Special thanks to MSDE, who partially funded the program through the 21st CCLC program awarded to Promise Heights.

You can learn more about the Baltimore International Black Film Festival by visiting their website.

Renaissance Academy Renovations Unveiled on September 18, 2017

Jennifer Hasselbusch

Renaissance Academy Senior Tyshaun Wallace speaks to Ravens tight end Benjamin Watson after the press conference on Monday, September 18, 2017.

Renaissance Academy Senior Tyshaun Wallace speaks to Ravens tight end Benjamin Watson after the press conference on Monday, September 18, 2017.

A press conference on Monday, September 18th, marked the official unveiling of extensive renovations to Renaissance Academy High School. Started at the end of the 2016-2107 school year, the project was funded by a generous donation of $1.5 million byThe Baltimore Ravens to Baltimore City Public Schools after seeing multiple stories about the dedication of RA students and the community to the school.

Speakers at the event included Baltimore City Mayor Catherine E. Pugh, Ravens President Dick Cass, Ravens tight end Benjamin Watson, CEO of BCPS Dr. Sonja Brookins Santelises, University of Maryand Baltimore President Jay Perman, and RA Principal Nikkia Rowe. Improvements made to the school include:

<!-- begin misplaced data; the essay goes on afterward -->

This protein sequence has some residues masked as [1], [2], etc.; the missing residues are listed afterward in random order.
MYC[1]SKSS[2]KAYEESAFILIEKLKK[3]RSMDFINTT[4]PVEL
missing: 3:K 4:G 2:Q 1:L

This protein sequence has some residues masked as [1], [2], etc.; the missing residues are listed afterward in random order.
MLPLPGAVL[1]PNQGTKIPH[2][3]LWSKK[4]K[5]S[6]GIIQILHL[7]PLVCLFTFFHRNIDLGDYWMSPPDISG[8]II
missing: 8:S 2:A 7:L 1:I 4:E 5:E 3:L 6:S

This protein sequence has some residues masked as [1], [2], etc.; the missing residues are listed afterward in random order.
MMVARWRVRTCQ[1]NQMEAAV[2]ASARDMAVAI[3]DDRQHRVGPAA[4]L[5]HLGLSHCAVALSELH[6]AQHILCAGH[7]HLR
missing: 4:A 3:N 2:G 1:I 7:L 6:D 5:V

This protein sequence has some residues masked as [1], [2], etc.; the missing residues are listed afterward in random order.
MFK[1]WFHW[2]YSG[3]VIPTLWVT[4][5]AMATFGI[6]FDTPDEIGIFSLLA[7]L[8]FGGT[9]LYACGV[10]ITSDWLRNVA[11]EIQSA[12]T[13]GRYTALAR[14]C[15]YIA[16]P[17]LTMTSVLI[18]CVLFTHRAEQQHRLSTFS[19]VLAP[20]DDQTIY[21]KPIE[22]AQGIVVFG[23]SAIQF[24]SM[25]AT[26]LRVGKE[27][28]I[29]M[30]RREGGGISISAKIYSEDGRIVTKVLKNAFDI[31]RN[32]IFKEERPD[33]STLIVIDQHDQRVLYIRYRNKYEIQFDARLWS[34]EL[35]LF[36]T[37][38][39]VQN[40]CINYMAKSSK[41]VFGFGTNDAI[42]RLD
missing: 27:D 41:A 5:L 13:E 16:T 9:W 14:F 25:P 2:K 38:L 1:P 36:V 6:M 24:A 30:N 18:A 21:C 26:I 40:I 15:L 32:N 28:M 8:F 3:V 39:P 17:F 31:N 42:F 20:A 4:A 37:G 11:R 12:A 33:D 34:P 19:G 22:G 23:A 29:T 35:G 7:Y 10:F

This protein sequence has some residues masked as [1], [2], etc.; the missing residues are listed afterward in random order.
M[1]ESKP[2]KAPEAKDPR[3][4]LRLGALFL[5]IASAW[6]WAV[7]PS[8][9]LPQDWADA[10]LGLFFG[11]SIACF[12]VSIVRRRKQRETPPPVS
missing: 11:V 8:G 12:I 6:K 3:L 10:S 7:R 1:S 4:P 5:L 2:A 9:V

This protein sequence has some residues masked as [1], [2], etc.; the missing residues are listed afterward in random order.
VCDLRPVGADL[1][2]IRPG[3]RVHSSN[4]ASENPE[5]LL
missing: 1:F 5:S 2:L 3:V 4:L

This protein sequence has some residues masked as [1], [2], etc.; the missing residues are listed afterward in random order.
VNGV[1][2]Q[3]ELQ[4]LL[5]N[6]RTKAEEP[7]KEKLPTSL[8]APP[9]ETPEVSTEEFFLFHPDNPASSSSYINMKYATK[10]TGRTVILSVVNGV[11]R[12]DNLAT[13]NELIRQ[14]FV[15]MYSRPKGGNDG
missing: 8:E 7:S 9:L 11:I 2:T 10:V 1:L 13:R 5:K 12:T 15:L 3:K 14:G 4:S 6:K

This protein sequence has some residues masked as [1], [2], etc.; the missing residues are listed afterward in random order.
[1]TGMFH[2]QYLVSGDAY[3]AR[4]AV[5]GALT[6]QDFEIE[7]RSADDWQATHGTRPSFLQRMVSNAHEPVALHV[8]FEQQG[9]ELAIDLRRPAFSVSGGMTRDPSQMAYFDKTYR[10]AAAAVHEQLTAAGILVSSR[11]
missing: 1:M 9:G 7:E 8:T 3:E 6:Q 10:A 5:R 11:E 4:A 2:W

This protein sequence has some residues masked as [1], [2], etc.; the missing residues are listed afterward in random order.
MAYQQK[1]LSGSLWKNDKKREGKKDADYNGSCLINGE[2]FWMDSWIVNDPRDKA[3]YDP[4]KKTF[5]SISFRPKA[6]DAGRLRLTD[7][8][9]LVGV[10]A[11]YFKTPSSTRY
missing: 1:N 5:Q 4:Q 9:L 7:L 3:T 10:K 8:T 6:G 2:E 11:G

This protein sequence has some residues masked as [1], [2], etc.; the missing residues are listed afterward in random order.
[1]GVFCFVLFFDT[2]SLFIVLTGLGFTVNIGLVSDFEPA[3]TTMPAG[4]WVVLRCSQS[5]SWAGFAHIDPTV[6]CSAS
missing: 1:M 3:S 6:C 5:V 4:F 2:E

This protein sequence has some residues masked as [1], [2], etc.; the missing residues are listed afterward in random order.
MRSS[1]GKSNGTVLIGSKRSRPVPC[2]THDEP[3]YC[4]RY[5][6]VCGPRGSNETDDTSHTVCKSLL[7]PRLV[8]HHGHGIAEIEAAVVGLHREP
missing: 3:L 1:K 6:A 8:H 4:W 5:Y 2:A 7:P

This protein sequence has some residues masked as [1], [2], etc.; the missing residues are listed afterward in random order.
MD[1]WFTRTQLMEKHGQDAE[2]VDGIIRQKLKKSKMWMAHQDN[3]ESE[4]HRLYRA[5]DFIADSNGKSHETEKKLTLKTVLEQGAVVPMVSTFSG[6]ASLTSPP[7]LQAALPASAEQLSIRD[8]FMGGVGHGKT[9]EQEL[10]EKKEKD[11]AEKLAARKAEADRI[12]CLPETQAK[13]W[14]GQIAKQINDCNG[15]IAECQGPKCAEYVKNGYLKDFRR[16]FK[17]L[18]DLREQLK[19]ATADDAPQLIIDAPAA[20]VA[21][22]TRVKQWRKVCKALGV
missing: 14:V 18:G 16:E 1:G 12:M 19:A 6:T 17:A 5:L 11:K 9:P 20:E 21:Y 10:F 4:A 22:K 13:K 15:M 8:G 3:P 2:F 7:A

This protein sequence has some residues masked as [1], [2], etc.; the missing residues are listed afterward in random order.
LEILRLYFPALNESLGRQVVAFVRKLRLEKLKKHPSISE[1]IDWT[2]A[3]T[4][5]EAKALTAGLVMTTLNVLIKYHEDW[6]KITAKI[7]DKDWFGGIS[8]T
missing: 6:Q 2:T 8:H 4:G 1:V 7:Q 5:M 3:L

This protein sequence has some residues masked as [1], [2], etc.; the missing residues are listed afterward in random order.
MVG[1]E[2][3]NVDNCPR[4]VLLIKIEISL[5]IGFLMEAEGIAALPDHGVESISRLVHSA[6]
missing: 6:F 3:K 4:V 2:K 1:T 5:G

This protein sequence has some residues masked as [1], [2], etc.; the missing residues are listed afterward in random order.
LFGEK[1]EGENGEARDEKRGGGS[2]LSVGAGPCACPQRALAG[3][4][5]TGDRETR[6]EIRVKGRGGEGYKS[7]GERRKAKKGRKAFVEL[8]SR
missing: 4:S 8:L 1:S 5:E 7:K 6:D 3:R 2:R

• Classrooms modified to increase office space for social workers and mentors who need private settings to provide counseling services to students.
  • New food pantry and laundry room
  • Updated science and art rooms.
  • A large student common area.
  • Cosmetic and beautification to throughout the school and complete re-do of the lobby.

Perhaps Nikkia Rowe, RA Principal, says it best.

"At Renaissance, we always speak to 'changing the outcome,' and we are humbled by the leap of faith taken by the entire Ravens organization."

Thank you to the Baltimore Ravens for improving the lives of our students and teachers!

Read more about the press conference:

Video coverage:

  • CBS            
  • WBAL        

 

photo credit: Lloyd Fox, Baltimore Sun and Betsy Stein, University of Maryland Baltimore

Stacey Stephens presents for the US Dept. of Defense

Jennifer Hasselbusch

B'more for Healthy Babies Upton/Druid Heights Director, Stacey Stephens, presented at the Department of Defense's Fatality Review Summit in July in Alexandria, VA. She and Dr. Shelly Choo, Senior Medical Advisor of the Bureau of Maternal and Child Health at the Baltimore City Health Department, presented on the B'more for Healthy Babies SLEEP Safe Campaign. Read bit more about the Summit and their presentation here.